In each case the "Find" step would be a function of comparing the Recon Levels taken as part of your force and compared as noted above.
Note: I offer these possibilities not because I think the idea is the cat's meow (though I have gotten alot of mileage out of it) but just to illustrate that "points by any other name" can accomplish the same end result.
BTW: The one great advantage your dual point system of looking at Mechs and Dice has over traditional army point totals is that it addresses the difference between firepower and numbers (the fuzzywuzzy effect). Meaning there is a difference between a 20 dice force with 5 mechs and a 20 dice force with 10 mechs which your system captures where other's don't.
Vincent, heroic combat is the reason there's special knocking down rules in HtH! It's the reason the number of units are small! It's the reason every mecha looks different!
I really think it's an underlying assumption of the game design that you're not thinking about because it's totally duh.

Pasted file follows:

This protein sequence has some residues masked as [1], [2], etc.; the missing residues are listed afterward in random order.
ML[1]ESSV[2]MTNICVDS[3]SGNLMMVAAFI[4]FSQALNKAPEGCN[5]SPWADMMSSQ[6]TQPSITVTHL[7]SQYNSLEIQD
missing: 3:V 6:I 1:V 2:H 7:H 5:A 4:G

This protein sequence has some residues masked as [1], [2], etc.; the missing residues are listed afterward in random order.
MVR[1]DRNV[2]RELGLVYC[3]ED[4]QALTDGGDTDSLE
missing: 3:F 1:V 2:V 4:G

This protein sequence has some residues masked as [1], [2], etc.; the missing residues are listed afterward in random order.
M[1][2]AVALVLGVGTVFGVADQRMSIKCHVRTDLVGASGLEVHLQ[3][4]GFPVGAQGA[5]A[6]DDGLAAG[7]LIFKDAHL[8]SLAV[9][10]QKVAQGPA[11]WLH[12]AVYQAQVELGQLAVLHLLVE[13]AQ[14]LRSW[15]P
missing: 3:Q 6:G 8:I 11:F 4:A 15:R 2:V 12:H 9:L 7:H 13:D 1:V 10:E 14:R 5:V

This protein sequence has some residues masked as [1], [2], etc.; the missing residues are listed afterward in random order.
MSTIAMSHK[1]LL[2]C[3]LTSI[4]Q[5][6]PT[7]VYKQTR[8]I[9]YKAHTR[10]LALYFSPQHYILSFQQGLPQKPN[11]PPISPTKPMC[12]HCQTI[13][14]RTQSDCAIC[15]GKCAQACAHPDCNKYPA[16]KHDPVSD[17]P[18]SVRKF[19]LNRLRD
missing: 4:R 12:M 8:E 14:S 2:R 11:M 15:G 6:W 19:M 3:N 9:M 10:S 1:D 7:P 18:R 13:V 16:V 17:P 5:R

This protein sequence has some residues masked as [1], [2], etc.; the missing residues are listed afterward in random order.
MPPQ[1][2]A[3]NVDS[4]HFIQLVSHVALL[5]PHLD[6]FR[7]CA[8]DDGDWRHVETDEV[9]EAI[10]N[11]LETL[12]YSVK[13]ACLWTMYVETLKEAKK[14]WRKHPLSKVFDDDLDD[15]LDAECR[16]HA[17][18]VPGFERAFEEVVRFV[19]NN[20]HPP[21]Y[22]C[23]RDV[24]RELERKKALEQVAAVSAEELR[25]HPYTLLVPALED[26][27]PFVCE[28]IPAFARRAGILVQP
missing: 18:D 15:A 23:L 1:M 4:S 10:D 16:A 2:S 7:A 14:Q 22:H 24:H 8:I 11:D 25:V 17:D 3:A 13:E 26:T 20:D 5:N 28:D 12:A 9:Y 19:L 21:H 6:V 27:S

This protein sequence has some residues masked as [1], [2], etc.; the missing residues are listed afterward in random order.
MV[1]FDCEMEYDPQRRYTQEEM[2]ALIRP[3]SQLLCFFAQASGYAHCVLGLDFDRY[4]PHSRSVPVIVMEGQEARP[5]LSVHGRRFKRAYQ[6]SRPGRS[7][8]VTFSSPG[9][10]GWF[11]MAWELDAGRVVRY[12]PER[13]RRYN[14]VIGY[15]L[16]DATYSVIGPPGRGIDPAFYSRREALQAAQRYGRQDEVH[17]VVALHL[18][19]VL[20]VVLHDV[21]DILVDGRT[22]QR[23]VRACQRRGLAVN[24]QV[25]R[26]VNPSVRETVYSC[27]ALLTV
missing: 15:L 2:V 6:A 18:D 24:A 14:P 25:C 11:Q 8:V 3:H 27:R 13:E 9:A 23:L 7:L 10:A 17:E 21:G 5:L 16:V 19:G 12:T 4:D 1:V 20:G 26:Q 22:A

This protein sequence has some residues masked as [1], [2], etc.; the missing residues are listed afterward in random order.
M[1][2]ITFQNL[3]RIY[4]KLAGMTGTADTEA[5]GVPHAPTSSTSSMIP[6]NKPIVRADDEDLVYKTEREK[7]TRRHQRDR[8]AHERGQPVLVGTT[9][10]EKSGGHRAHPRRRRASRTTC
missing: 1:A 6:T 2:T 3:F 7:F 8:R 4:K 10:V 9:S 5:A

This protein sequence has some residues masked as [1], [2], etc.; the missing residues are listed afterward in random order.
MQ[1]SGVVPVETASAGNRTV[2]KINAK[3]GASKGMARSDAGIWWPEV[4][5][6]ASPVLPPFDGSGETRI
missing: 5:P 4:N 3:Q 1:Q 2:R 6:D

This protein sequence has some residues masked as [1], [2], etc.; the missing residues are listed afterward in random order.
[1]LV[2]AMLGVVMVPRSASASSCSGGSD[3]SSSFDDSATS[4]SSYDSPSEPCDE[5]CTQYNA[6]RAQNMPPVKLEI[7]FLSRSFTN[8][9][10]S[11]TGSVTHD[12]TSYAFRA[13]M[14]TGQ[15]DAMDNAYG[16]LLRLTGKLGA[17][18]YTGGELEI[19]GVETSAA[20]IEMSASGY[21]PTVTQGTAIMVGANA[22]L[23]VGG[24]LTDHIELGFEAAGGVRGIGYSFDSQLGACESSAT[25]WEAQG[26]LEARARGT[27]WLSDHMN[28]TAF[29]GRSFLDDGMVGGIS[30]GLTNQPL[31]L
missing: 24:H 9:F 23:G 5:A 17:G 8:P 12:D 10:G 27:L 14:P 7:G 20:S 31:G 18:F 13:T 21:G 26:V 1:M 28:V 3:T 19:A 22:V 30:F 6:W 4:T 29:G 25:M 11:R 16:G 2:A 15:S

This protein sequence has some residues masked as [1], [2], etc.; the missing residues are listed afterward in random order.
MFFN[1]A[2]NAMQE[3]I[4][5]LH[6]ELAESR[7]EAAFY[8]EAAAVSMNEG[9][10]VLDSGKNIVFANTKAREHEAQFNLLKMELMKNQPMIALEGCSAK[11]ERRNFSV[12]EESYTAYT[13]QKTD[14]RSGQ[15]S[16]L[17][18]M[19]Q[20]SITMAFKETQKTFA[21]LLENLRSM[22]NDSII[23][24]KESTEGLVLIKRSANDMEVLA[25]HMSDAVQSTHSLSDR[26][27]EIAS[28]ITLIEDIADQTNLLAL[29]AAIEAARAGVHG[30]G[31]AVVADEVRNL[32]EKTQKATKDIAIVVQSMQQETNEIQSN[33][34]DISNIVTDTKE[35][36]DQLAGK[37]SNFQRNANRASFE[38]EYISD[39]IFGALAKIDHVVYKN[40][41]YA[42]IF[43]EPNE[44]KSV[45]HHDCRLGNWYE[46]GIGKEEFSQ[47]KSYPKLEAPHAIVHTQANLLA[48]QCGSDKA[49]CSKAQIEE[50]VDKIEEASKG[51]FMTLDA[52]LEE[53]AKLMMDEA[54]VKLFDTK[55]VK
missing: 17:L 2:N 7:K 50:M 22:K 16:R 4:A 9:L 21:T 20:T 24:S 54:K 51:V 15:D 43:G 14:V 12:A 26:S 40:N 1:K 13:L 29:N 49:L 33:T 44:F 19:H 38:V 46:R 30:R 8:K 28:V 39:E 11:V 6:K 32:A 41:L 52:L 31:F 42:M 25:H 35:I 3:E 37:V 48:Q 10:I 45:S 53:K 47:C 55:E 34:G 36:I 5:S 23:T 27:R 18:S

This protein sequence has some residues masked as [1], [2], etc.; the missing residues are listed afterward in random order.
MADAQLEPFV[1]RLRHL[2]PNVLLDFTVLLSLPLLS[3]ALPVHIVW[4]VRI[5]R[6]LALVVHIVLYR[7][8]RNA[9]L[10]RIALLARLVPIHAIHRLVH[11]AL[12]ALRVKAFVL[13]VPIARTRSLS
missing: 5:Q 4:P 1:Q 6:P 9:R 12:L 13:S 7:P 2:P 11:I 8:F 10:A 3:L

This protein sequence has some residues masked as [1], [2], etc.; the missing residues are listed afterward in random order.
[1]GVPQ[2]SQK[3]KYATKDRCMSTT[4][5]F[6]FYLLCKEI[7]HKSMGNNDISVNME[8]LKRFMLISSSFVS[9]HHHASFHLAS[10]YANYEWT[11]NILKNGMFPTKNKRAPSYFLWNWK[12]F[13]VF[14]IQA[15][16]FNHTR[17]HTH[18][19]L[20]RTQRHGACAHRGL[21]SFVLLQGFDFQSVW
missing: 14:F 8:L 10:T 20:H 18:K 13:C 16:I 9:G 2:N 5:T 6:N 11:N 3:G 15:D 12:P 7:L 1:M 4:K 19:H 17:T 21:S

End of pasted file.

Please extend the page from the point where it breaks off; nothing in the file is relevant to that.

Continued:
I mean, if you wanted area effect weapons, the rule's easy: you divide your damage dice between every effected hex, whether occupied or not. Fun? No! But it's exactly what area effect is for. But who wants stuff like that when you can have pilots gazing their steely eyes across the battlefield, finally seeing that paint job, and saying, "You. I'm coming for you."
The only thing I think should be there that isn't is a Vendetta rule, something like this: if one of your mecha charges straight for one of my mecha and none of your dudes shoot at my dude, you get extra dice in your combat for that fight. As soon as one of your other dudes shoots at my dude, I get those dice.
Ralph: ooh. #1 and #3 are both interesting. Thank you!
Per #3, recon could be measured in mech-turns, like man-hours. Say the Doomsday Clock starts at 11. 1 recon = you don't get one of your mechs until Doomsday 10. 2 recon = you don't get one of your mechs until Doomsday 9, or you don't get two of your mechs until Doomsday 10. 3 recon = 3 mechs at Doomsday 10, 1 mech at Doomsday 8, or 2 mechs in between.